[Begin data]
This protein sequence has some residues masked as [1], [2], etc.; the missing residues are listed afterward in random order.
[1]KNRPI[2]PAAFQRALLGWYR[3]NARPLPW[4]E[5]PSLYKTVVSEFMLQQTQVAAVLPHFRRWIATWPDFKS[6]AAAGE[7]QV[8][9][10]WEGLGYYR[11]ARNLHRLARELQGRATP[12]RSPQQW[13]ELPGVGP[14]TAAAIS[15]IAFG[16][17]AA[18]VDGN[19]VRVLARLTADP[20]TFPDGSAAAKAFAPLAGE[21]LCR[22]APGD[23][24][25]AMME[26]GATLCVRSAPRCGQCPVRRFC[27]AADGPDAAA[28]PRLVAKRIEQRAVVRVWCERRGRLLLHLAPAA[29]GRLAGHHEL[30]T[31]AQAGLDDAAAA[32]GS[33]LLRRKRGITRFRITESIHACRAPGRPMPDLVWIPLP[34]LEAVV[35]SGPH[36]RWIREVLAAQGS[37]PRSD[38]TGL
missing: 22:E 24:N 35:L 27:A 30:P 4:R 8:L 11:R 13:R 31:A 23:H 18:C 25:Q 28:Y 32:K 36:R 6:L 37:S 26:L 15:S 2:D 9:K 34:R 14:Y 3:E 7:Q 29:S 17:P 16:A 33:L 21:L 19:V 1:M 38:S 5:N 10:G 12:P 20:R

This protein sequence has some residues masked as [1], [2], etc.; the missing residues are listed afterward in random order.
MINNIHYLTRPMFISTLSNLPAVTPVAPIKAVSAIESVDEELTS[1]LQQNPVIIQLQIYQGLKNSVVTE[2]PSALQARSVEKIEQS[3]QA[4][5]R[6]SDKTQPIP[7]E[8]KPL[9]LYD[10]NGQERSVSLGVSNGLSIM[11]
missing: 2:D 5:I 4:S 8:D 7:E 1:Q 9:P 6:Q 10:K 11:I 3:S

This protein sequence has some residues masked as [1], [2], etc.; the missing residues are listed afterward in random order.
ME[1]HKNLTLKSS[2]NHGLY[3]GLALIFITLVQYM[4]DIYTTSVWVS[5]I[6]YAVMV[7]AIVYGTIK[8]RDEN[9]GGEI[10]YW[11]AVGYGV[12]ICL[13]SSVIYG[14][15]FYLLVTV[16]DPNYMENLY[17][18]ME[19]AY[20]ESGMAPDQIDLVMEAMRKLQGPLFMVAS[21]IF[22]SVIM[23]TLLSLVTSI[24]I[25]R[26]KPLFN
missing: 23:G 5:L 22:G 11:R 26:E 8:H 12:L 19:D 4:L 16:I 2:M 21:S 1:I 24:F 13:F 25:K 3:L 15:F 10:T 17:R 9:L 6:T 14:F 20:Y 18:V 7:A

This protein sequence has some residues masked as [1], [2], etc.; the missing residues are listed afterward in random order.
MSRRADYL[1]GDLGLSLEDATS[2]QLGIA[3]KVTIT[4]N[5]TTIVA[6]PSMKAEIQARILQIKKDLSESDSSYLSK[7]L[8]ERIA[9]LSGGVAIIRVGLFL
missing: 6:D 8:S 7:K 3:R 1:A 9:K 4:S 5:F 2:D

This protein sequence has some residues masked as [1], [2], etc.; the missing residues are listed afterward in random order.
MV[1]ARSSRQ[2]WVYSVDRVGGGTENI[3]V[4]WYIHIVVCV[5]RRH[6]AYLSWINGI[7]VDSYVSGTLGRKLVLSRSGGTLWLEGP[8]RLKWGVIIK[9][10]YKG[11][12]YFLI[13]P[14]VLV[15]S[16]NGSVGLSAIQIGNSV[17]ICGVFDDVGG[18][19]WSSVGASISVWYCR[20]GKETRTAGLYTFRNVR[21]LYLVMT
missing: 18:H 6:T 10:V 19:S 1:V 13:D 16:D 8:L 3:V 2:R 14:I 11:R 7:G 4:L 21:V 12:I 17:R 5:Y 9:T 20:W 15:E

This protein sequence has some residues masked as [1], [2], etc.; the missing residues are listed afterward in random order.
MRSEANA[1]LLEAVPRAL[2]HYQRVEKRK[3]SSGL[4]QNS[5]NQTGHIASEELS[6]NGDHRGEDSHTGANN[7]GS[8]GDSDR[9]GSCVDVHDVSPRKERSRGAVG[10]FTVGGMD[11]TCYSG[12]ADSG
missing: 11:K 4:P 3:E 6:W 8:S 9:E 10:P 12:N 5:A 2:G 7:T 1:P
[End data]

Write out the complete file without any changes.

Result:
This protein sequence has some residues masked as [1], [2], etc.; the missing residues are listed afterward in random order.
[1]KNRPI[2]PAAFQRALLGWYR[3]NARPLPW[4]E[5]PSLYKTVVSEFMLQQTQVAAVLPHFRRWIATWPDFKS[6]AAAGE[7]QV[8][9][10]WEGLGYYR[11]ARNLHRLARELQGRATP[12]RSPQQW[13]ELPGVGP[14]TAAAIS[15]IAFG[16][17]AA[18]VDGN[19]VRVLARLTADP[20]TFPDGSAAAKAFAPLAGE[21]LCR[22]APGD[23][24][25]AMME[26]GATLCVRSAPRCGQCPVRRFC[27]AADGPDAAA[28]PRLVAKRIEQRAVVRVWCERRGRLLLHLAPAA[29]GRLAGHHEL[30]T[31]AQAGLDDAAAA[32]GS[33]LLRRKRGITRFRITESIHACRAPGRPMPDLVWIPLP[34]LEAVV[35]SGPH[36]RWIREVLAAQGS[37]PRSD[38]TGL
missing: 22:E 24:N 35:L 27:A 30:P 4:R 8:L 11:R 13:R 31:A 23:H 18:C 25:Q 28:Y 32:K 36:R 6:L 37:S 26:L 15:S 2:D 9:K 34:R 14:Y 3:E 7:Q 29:S 17:P 16:A 33:L 21:L 19:V 1:M 38:S 5:N 10:G 12:P 20:R

This protein sequence has some residues masked as [1], [2], etc.; the missing residues are listed afterward in random order.
MINNIHYLTRPMFISTLSNLPAVTPVAPIKAVSAIESVDEELTS[1]LQQNPVIIQLQIYQGLKNSVVTE[2]PSALQARSVEKIEQS[3]QA[4][5]R[6]SDKTQPIP[7]E[8]KPL[9]LYD[10]NGQERSVSLGVSNGLSIM[11]
missing: 2:D 5:I 4:S 8:D 7:E 1:Q 9:P 6:Q 10:K 11:I 3:S

This protein sequence has some residues masked as [1], [2], etc.; the missing residues are listed afterward in random order.
ME[1]HKNLTLKSS[2]NHGLY[3]GLALIFITLVQYM[4]DIYTTSVWVS[5]I[6]YAVMV[7]AIVYGTIK[8]RDEN[9]GGEI[10]YW[11]AVGYGV[12]ICL[13]SSVIYG[14][15]FYLLVTV[16]DPNYMENLY[17][18]ME[19]AY[20]ESGMAPDQIDLVMEAMRKLQGPLFMVAS[21]IF[22]SVIM[23]TLLSLVTSI[24]I[25]R[26]KPLFN
missing: 23:G 5:L 22:G 11:R 26:E 8:H 12:L 19:D 4:L 16:I 2:M 21:S 1:I 24:F 13:F 25:K 3:L 15:F 10:T 17:R 9:L 6:T 14:F 20:Y 18:V 7:A

This protein sequence has some residues masked as [1], [2], etc.; the missing residues are listed afterward in random order.
MSRRADYL[1]GDLGLSLEDATS[2]QLGIA[3]KVTIT[4]N[5]TTIVA[6]PSMKAEIQARILQIKKDLSESDSSYLSK[7]L[8]ERIA[9]LSGGVAIIRVGLFL
missing: 6:D 8:S 7:K 3:R 1:A 9:K 4:S 5:F 2:D

This protein sequence has some residues masked as [1], [2], etc.; the missing residues are listed afterward in random order.
MV[1]ARSSRQ[2]WVYSVDRVGGGTENI[3]V[4]WYIHIVVCV[5]RRH[6]AYLSWINGI[7]VDSYVSGTLGRKLVLSRSGGTLWLEGP[8]RLKWGVIIK[9][10]YKG[11][12]YFLI[13]P[14]VLV[15]S[16]NGSVGLSAIQIGNSV[17]ICGVFDDVGG[18][19]WSSVGASISVWYCR[20]GKETRTAGLYTFRNVR[21]LYLVMT
missing: 18:H 6:T 10:V 19:S 1:V 13:D 16:D 8:L 3:V 2:R 14:I 11:R 7:G 4:L 21:V 12:I 17:R 5:Y 9:T 20:W 15:E

This protein sequence has some residues masked as [1], [2], etc.; the missing residues are listed afterward in random order.
MRSEANA[1]LLEAVPRAL[2]HYQRVEKRK[3]SSGL[4]QNS[5]NQTGHIASEELS[6]NGDHRGEDSHTGANN[7]GS[8]GDSDR[9]GSCVDVHDVSPRKERSRGAVG[10]FTVGGMD[11]TCYSG[12]ADSG
missing: 11:K 4:P 3:E 6:W 8:S 9:E 10:P 12:N 5:A 2:G 7:T 1:P